Among those members of the Peace Corps community who passed away in the past several weeks were a number of outstanding public servants and teachers, who devoted their lives to the betterment of others.
Roger Landrum was a champion of service and an early leader as the first wave of returning Peace Corps Volunteers began to organize into a national movement. A member of the first group of volunteers to serve in Nigeria in 1961, Roger - as President of the Washington DC Returned Peace Corps Volunteers - became deeply involved in the organization of the 25th anniversary celebration of Peace Corps service. One of the outcomes of this national gathering was the substantial growth of geographic and country-of-service RPCV groups, and the mobilization of community members to carry out the third-goal of the Peace Corps. Roger worked closely with Harris Wofford, Theodore Hesburgh and others in promoting national service initiatives. Along with his commitment to the Peace Corps, Roger also made his mark as the founding president of Youth Service America and Youth Service International.
Following three years of service as a Peace Corps Volunteer in Nigeria and Liberia, Dr. Frederick "Rick" E. Machmer Jr. (1940 - 2017), embarked on a long and distinguished career in the U.S. foreign service. Over a 35 year period, Dr. Machmer was a USAID Mission Director at overseas posts in Afghanistan, Ethiopia, Georgia, Lebanon, Nepal, Somalia and Sudan. He also served as Director of the USAID/Washington Office of Middle East Affairs. His numerous awards in service to his nation included a 2001 State Department Group Meritorious Honor Award for "outstanding sustained effort to prevent a human catastrophe in Ethiopia." In 1992, President George H.W. Bush honored Dr. Machmer with the Presidential Meritorious Honor Award. He also received USAID's Superior Honor Award in 1985, and Distinguished Honor Award in 1988.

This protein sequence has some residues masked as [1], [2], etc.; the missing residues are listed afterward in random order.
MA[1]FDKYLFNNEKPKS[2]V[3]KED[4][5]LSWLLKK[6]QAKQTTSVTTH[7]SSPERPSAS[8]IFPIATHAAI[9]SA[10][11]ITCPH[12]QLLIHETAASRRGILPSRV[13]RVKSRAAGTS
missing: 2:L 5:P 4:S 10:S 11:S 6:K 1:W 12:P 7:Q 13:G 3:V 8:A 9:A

Teaching was the career path chosen by Benjamin Harrison Thomas (1941 - 2017) following two years of Peace Corps service in Ethiopia. Benjamin became a teacher at the Sidwell Friends School in Washington DC for 24 years. From there, he helped found the Thornton Friends School in nearby Silver Spring. After 30 years in education, Benjamin moved to Ukiah, California. He became a member of the Ukiah City Council, serving two four-year terms. His other wide-ranging community endeavors included involvement with Ukiah community radio, membership on Ukiah's Poet Laureate Committee, participation in the Ukiah Haiku Festival and mentoring in the Partnership Scholars program.
Teaching was also the career path of Cynthia Jo Picou (1943 - 2017). In her case, the teaching of law. Born and raised in Louisiana, Cynthia attended Louisiana State University before joining the Peace Corps. She organized a literacy campaign while serving as a volunteer in Medellin, Colombia with efforts to raise money to buy books for the people of the Simon Bolivar barrio. Following Peace Corps, Cynthia returned to LSU for her law degree. This would lead to a thirty year career teaching law as a professor at Southern University Law Center. She traveled for three months as an exchange professor in the country of Georgia and also went to Bosnia during the post-war peace efforts.